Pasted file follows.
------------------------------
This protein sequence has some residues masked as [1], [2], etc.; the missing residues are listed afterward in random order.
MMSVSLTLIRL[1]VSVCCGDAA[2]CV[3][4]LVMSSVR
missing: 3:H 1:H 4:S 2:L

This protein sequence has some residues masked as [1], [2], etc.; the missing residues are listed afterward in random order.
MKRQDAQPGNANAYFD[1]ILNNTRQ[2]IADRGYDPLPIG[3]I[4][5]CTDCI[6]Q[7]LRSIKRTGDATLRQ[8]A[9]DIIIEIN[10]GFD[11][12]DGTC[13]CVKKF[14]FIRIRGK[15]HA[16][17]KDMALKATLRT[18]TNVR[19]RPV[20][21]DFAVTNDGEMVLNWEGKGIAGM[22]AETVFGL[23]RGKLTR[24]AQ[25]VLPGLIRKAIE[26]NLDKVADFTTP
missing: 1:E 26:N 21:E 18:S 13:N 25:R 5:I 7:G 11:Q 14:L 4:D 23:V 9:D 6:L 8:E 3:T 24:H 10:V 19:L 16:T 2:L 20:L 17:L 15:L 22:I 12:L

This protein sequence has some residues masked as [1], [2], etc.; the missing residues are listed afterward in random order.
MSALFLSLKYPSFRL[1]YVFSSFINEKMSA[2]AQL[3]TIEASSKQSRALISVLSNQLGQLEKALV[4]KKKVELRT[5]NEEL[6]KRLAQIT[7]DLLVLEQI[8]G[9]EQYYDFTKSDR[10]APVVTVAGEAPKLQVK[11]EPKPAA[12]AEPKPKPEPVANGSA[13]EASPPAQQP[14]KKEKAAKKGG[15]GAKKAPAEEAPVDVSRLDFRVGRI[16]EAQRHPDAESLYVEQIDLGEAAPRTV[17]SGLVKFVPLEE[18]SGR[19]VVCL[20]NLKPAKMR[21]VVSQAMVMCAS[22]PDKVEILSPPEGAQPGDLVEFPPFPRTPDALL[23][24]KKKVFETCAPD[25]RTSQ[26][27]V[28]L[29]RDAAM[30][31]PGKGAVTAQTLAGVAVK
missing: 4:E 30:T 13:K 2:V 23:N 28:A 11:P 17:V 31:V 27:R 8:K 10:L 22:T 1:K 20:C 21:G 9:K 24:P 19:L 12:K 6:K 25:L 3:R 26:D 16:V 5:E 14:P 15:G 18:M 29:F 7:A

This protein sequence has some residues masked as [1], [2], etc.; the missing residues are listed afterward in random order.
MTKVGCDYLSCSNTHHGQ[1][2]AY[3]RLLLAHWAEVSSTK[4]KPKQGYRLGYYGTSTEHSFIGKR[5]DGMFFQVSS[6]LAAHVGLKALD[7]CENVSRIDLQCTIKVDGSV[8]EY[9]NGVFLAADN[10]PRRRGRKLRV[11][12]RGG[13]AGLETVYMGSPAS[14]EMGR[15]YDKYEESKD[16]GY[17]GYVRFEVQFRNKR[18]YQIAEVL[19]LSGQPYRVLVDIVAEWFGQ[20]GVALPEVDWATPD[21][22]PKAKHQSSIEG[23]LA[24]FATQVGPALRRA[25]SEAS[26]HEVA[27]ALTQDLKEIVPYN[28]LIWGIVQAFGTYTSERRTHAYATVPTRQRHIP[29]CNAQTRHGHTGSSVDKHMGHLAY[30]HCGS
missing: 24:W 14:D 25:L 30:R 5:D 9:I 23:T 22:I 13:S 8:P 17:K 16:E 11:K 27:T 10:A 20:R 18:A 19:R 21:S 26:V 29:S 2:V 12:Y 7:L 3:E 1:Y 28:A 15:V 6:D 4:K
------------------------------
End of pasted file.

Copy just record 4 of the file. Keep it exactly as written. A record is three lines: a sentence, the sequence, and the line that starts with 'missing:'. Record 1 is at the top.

This protein sequence has some residues masked as [1], [2], etc.; the missing residues are listed afterward in random order.
MTKVGCDYLSCSNTHHGQ[1][2]AY[3]RLLLAHWAEVSSTK[4]KPKQGYRLGYYGTSTEHSFIGKR[5]DGMFFQVSS[6]LAAHVGLKALD[7]CENVSRIDLQCTIKVDGSV[8]EY[9]NGVFLAADN[10]PRRRGRKLRV[11][12]RGG[13]AGLETVYMGSPAS[14]EMGR[15]YDKYEESKD[16]GY[17]GYVRFEVQFRNKR[18]YQIAEVL[19]LSGQPYRVLVDIVAEWFGQ[20]GVALPEVDWATPD[21][22]PKAKHQSSIEG[23]LA[24]FATQVGPALRRA[25]SEAS[26]HEVA[27]ALTQDLKEIVPYN[28]LIWGIVQAFGTYTSERRTHAYATVPTRQRHIP[29]CNAQTRHGHTGSSVDKHMGHLAY[30]HCGS
missing: 24:W 14:D 25:L 30:R 5:D 9:I 23:T 22:I 13:S 8:P 17:K 16:E 11:K 27:T 10:A 20:R 18:A 19:R 21:S 26:V 29:S 2:V 12:Y 7:L 3:E 1:Y 28:A 15:V 6:D 4:K